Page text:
Journal of Consumer Research, Inc.. (2014, June 25). Money in the bank: Why does feeling powerful help people save more?. ScienceDaily. Retrieved January 27, 2015 from www.sciencedaily.com/releases/2014/06/140625132112.htm
Journal of Consumer Research, Inc.. "Money in the bank: Why does feeling powerful help people save more?." ScienceDaily. www.sciencedaily.com/releases/2014/06/140625132112.htm (accessed January 27, 2015).

Share This


More From ScienceDaily



More Mind & Brain News

Tuesday, January 27, 2015

Featured Research

from universities, journals, and other organizations


Featured Videos

from AP, Reuters, AFP, and other news services

City Divided: A Look at Model Schools in the TDSB

City Divided: A Look at Model Schools in the TDSB

The Toronto Star (Jan. 27, 2015) Model schools are rethinking how they engage with the community to help enhance the lives of the students and their parents. Video provided by The Toronto Star
Powered by NewsLook.com
Man Saves Pennies For 65 Years

Man Saves Pennies For 65 Years

Rooftop Comedy (Jan. 26, 2015) A man in Texas saved every penny he found for 65 years, and this week he finally cashed them in. Bank tellers at Prosperity Bank in Slaton, Texas were shocked when Ira Keys arrived at their bank with over 500 pounds of loose pennies stored in coffee cans. After more than an hour of sorting and counting, it turned out the 81 year-old was in possession of 81,600 pennies, or $816. And he&apos;s got more at home! Video provided by Rooftop Comedy
Powered by NewsLook.com
How Technology Is Ruining Snow Days For Students

How Technology Is Ruining Snow Days For Students

Newsy (Jan. 25, 2015) More schools are using online classes to keep from losing time to snow days, but it only works if students have Internet access at home. Video provided by Newsy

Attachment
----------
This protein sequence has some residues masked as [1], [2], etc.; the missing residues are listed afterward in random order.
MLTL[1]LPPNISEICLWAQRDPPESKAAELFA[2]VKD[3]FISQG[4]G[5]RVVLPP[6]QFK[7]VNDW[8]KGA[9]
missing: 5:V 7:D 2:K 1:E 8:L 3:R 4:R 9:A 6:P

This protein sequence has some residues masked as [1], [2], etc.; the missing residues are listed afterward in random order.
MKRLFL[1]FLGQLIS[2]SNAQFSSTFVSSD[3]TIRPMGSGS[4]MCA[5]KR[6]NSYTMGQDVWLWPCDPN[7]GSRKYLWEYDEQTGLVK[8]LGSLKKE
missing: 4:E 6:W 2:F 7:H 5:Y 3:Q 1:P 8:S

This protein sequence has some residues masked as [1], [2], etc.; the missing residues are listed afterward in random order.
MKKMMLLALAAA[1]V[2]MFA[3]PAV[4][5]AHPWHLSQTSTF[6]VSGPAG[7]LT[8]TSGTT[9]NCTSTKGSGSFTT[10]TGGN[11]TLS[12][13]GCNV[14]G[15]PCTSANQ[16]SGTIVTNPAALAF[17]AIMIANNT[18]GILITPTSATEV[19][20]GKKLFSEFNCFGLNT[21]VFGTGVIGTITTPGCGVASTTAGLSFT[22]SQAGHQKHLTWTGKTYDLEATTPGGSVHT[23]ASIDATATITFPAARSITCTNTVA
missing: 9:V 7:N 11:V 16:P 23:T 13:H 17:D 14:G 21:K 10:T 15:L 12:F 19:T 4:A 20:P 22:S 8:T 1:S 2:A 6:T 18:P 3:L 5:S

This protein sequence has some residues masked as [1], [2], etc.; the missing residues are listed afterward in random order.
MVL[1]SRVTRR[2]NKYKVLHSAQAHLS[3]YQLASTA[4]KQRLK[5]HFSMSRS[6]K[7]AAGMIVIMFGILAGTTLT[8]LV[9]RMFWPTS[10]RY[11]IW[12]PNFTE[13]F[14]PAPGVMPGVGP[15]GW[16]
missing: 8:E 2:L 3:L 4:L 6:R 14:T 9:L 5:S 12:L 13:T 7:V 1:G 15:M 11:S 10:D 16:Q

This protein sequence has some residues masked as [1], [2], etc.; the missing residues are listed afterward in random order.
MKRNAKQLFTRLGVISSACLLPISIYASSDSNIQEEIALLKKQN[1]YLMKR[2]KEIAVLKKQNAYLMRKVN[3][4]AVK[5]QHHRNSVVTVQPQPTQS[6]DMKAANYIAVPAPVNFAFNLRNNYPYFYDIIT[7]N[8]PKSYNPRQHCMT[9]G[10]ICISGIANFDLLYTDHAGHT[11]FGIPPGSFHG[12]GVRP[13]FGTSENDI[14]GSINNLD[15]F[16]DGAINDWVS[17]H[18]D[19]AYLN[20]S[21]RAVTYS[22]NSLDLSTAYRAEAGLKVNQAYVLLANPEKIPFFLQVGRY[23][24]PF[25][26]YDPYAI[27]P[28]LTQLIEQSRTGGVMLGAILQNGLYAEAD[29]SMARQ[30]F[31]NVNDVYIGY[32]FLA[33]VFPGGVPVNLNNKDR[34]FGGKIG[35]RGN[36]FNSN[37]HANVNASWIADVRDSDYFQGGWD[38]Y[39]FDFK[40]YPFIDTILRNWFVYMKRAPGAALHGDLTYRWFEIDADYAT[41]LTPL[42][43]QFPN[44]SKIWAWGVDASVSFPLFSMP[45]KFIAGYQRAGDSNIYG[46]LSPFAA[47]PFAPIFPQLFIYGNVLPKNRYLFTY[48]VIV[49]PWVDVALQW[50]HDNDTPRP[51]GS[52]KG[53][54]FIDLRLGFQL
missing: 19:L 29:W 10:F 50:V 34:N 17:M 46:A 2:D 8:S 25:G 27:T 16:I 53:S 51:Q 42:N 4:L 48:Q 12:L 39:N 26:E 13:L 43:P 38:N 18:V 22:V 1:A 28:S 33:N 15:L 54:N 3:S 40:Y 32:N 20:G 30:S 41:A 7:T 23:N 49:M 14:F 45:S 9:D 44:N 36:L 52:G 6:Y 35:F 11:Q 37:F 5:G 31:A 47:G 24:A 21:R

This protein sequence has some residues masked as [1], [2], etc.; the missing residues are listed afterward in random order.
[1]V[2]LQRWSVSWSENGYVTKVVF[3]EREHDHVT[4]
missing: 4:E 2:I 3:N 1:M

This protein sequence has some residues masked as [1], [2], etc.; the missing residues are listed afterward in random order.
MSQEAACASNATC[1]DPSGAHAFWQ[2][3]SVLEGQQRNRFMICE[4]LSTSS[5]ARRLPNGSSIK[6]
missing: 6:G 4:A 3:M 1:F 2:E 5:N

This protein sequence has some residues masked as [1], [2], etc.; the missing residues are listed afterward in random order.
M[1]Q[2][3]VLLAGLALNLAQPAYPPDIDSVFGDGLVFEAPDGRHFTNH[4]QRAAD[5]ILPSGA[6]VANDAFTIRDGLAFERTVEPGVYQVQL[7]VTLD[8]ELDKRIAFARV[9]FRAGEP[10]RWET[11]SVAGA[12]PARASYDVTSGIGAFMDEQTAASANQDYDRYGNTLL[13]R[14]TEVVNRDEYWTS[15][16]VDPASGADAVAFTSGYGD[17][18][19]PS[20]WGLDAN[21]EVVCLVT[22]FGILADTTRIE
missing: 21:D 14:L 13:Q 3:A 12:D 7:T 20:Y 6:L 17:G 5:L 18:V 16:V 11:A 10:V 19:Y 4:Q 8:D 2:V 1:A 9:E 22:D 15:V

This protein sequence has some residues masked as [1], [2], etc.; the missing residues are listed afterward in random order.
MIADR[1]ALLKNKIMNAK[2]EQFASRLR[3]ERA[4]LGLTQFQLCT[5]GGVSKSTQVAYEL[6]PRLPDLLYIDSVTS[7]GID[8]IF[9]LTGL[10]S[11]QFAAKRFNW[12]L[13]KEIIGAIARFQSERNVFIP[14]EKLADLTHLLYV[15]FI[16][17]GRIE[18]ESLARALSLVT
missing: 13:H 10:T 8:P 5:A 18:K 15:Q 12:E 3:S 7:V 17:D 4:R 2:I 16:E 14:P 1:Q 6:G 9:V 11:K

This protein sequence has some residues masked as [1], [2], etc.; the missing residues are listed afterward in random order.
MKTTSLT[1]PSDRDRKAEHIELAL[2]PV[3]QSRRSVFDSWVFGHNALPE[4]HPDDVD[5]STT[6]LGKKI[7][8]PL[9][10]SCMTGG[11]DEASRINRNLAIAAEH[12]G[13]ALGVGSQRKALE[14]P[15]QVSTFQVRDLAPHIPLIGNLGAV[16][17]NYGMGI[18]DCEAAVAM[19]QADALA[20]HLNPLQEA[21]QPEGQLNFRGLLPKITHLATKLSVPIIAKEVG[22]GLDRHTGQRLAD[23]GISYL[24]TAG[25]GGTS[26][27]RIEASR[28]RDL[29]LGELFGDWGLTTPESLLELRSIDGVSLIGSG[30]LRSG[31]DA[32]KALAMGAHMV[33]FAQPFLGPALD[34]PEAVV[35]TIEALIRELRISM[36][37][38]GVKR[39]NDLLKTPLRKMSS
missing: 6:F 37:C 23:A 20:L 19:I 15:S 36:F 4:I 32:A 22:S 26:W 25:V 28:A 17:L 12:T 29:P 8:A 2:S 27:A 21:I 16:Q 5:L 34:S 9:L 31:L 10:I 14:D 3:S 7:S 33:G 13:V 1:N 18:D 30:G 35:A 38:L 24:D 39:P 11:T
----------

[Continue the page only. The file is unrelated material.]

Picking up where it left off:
Powered by NewsLook.com
Weird Things Couples Do When They Lose Their Phone

Weird Things Couples Do When They Lose Their Phone

BuzzFeed (Jan. 24, 2015) Did you back it up? Do you even know how to do that? Video provided by BuzzFeed
Powered by NewsLook.com

Search ScienceDaily

Number of stories in archives: 140,361

Find with keyword(s):
Enter a keyword or phrase to search ScienceDaily for related topics and research stories.

Save/Print:
Share:

Breaking News:

Strange & Offbeat Stories


Health & Medicine

Mind & Brain

Living & Well

In Other News

... from NewsDaily.com

Science News

Health News

Environment News

Technology News



Save/Print:
Share:

Free Subscriptions


Get the latest science news with ScienceDaily's free email newsletters, updated daily and weekly. Or view hourly updated newsfeeds in your RSS reader:

Get Social & Mobile


Keep up to date with the latest news from ScienceDaily via social networks and mobile apps:

Have Feedback?


Tell us what you think of ScienceDaily -- we welcome both positive and negative comments. Have any problems using the site? Questions?
Mobile: iPhone Android Web
Follow: Facebook Twitter Google+
Subscribe: RSS Feeds Email Newsletters
Latest Headlines Health & Medicine Mind & Brain Space & Time Matter & Energy Computers & Math Plants & Animals Earth & Climate Fossils & Ruins